Bombers Solidify Second Base And Then Trade Prospect To Arizona For Prado

NEW YORK (CBSNewYork) — Well, you don’t see this every day — the Yankees and Red Sox making a trade.

But on a day Boston completely remade its franchise for 2015 it reportedly had little problem sending New York a piece it can use as it tries to fight its way into the playoffs.

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The Yankees beat the 4 p.m. non-waiver trade deadline on Thursday, announcing they had acquired infielder Stephen Drew from the Red Sox for infielder/outfielder Kelly Johnson.

The trade was the first between the archrivals since 1997, when the Yankees acquired catcher Mike Stanley from the Red Sox for starting pitcher Tony Armas Jr. and reliever Jim Mecir.

By getting Drew, who is a shortstop by trade but can play several positions, the Yankees now have a way to fix their hole at second base, something they tried to do with the signings of Brian Roberts and Johnson during the offseason after Robinson Cano spurned their $175 million offer for more than $200 million from the Seattle Mariners.

General manager Brian Cashman later announced that Roberts would be designated for assignment.

Drew was thought to be one of the better free agents on the market over the winter, but he never found a deal he liked. He eventually signed a one-year, $14 million pro-rated contract with the Red Sox on June 1.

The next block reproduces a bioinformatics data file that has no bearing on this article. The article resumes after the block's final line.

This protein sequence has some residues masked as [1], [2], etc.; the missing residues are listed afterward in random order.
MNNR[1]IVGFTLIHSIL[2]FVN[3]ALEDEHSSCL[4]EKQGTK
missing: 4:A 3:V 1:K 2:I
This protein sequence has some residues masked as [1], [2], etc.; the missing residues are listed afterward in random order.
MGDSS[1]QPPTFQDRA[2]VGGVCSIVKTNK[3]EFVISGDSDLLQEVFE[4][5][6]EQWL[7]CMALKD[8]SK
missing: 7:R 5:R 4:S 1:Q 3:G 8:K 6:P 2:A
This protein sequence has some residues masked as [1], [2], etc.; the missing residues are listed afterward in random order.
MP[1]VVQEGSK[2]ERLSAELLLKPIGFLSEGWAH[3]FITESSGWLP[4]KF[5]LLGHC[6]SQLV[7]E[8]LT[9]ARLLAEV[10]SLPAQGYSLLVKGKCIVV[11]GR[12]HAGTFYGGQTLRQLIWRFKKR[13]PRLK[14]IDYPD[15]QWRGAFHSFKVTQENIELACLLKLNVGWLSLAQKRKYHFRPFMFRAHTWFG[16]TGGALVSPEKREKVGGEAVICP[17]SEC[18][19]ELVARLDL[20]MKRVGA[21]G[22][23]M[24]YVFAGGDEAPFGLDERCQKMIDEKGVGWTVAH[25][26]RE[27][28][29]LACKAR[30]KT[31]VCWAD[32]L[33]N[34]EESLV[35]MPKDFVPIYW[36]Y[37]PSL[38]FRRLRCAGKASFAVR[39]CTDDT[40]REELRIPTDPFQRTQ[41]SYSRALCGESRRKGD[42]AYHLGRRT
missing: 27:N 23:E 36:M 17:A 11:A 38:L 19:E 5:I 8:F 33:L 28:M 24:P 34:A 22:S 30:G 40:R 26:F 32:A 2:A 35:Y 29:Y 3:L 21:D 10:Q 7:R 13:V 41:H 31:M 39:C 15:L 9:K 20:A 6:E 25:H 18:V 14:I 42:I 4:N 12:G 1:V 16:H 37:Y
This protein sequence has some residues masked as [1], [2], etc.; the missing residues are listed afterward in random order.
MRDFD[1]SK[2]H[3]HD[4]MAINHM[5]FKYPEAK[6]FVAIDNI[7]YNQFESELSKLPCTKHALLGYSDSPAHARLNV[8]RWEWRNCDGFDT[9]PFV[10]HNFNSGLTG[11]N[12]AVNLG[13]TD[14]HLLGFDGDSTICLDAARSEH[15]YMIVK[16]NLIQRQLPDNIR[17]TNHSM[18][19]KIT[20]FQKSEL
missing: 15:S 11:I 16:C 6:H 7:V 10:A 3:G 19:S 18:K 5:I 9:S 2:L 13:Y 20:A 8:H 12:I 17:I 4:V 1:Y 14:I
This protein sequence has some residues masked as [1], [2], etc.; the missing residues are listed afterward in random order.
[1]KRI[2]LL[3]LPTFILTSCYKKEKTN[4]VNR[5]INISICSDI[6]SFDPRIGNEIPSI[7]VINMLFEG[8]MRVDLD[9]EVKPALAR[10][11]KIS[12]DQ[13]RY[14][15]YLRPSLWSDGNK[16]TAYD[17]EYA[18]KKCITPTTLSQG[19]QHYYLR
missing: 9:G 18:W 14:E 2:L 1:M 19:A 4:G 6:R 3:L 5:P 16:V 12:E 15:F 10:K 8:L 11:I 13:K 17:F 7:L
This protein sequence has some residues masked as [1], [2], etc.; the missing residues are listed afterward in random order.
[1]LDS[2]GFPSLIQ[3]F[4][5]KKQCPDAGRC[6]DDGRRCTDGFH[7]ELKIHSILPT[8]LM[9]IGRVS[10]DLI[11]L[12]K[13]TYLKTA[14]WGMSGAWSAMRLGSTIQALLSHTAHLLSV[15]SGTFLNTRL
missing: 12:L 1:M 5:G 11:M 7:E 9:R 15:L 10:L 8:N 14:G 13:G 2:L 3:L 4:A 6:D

He has since hit .176 with four home runs and 11 RBI in 39 games. Over nine professional seasons, with the Arizona Diamondbacks, Oakland Athletics and Red Sox, Drew is hitting .261 with 94 homers and 427 RBI.

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Johnson never really got going during his lone season in the Bronx, batting .219 with six homers and 22 RBI in 77 games.

The Yankees and Drew open a weekend series in Boston on Friday.

The Drew trade wasn’t the only move the Yankees made as they also acquired Martin Prado from the Diamondbacks for catching prospect Peter O’Brien.

Prado, who is hitting .270 with five homers and 42 RBI this season, could be used at third base and in right field, where the Yankees have struggled to generate offense this season.

The 30-year-old utilityman, who is a career .290 hitter in nine major league seasons, is in the midst of a four-year, $40 million contract that runs through 2016.

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